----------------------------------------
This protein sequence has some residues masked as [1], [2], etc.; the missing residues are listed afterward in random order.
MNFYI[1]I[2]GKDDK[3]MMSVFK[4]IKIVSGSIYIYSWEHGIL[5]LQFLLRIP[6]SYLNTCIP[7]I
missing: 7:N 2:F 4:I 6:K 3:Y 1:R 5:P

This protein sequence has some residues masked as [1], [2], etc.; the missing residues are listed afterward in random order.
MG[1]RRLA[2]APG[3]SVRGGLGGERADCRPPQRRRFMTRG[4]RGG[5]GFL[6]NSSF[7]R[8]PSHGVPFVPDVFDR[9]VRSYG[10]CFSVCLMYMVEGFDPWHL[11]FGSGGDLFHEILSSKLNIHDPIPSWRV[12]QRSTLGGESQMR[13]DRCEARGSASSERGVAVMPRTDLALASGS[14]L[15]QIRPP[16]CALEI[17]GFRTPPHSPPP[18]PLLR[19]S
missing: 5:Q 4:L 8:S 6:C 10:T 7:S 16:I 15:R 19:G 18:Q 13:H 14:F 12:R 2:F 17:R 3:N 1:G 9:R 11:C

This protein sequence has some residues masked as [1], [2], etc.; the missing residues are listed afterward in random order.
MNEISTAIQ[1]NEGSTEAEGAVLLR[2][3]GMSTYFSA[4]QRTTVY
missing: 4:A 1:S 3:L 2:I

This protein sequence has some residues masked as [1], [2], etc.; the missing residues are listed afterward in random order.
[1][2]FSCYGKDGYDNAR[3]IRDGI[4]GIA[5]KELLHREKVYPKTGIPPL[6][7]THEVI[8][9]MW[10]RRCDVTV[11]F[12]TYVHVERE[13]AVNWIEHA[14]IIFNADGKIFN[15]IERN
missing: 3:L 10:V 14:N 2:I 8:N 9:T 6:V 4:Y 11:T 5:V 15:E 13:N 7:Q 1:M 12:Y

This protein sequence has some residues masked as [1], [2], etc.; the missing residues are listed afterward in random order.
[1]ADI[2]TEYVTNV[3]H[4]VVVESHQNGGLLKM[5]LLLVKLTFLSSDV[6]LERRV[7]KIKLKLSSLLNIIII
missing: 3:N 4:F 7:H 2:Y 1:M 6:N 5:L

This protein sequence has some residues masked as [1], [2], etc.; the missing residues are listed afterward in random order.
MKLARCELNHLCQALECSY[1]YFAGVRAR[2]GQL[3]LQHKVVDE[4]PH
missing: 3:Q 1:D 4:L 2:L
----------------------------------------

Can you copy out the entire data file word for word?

This protein sequence has some residues masked as [1], [2], etc.; the missing residues are listed afterward in random order.
MNFYI[1]I[2]GKDDK[3]MMSVFK[4]IKIVSGSIYIYSWEHGIL[5]LQFLLRIP[6]SYLNTCIP[7]I
missing: 7:N 2:F 4:I 6:K 3:Y 1:R 5:P

This protein sequence has some residues masked as [1], [2], etc.; the missing residues are listed afterward in random order.
MG[1]RRLA[2]APG[3]SVRGGLGGERADCRPPQRRRFMTRG[4]RGG[5]GFL[6]NSSF[7]R[8]PSHGVPFVPDVFDR[9]VRSYG[10]CFSVCLMYMVEGFDPWHL[11]FGSGGDLFHEILSSKLNIHDPIPSWRV[12]QRSTLGGESQMR[13]DRCEARGSASSERGVAVMPRTDLALASGS[14]L[15]QIRPP[16]CALEI[17]GFRTPPHSPPP[18]PLLR[19]S
missing: 5:Q 4:L 8:S 6:C 10:T 7:S 16:I 15:R 19:G 18:Q 13:H 14:F 12:R 2:F 17:R 3:N 1:G 9:R 11:C

This protein sequence has some residues masked as [1], [2], etc.; the missing residues are listed afterward in random order.
MNEISTAIQ[1]NEGSTEAEGAVLLR[2][3]GMSTYFSA[4]QRTTVY
missing: 4:A 1:S 3:L 2:I

This protein sequence has some residues masked as [1], [2], etc.; the missing residues are listed afterward in random order.
[1][2]FSCYGKDGYDNAR[3]IRDGI[4]GIA[5]KELLHREKVYPKTGIPPL[6][7]THEVI[8][9]MW[10]RRCDVTV[11]F[12]TYVHVERE[13]AVNWIEHA[14]IIFNADGKIFN[15]IERN
missing: 3:L 10:V 14:N 2:I 8:N 9:T 6:V 4:Y 11:T 5:V 15:E 13:N 7:Q 1:M 12:Y

This protein sequence has some residues masked as [1], [2], etc.; the missing residues are listed afterward in random order.
[1]ADI[2]TEYVTNV[3]H[4]VVVESHQNGGLLKM[5]LLLVKLTFLSSDV[6]LERRV[7]KIKLKLSSLLNIIII
missing: 3:N 4:F 7:H 2:Y 1:M 6:N 5:L

This protein sequence has some residues masked as [1], [2], etc.; the missing residues are listed afterward in random order.
MKLARCELNHLCQALECSY[1]YFAGVRAR[2]GQL[3]LQHKVVDE[4]PH
missing: 3:Q 1:D 4:L 2:L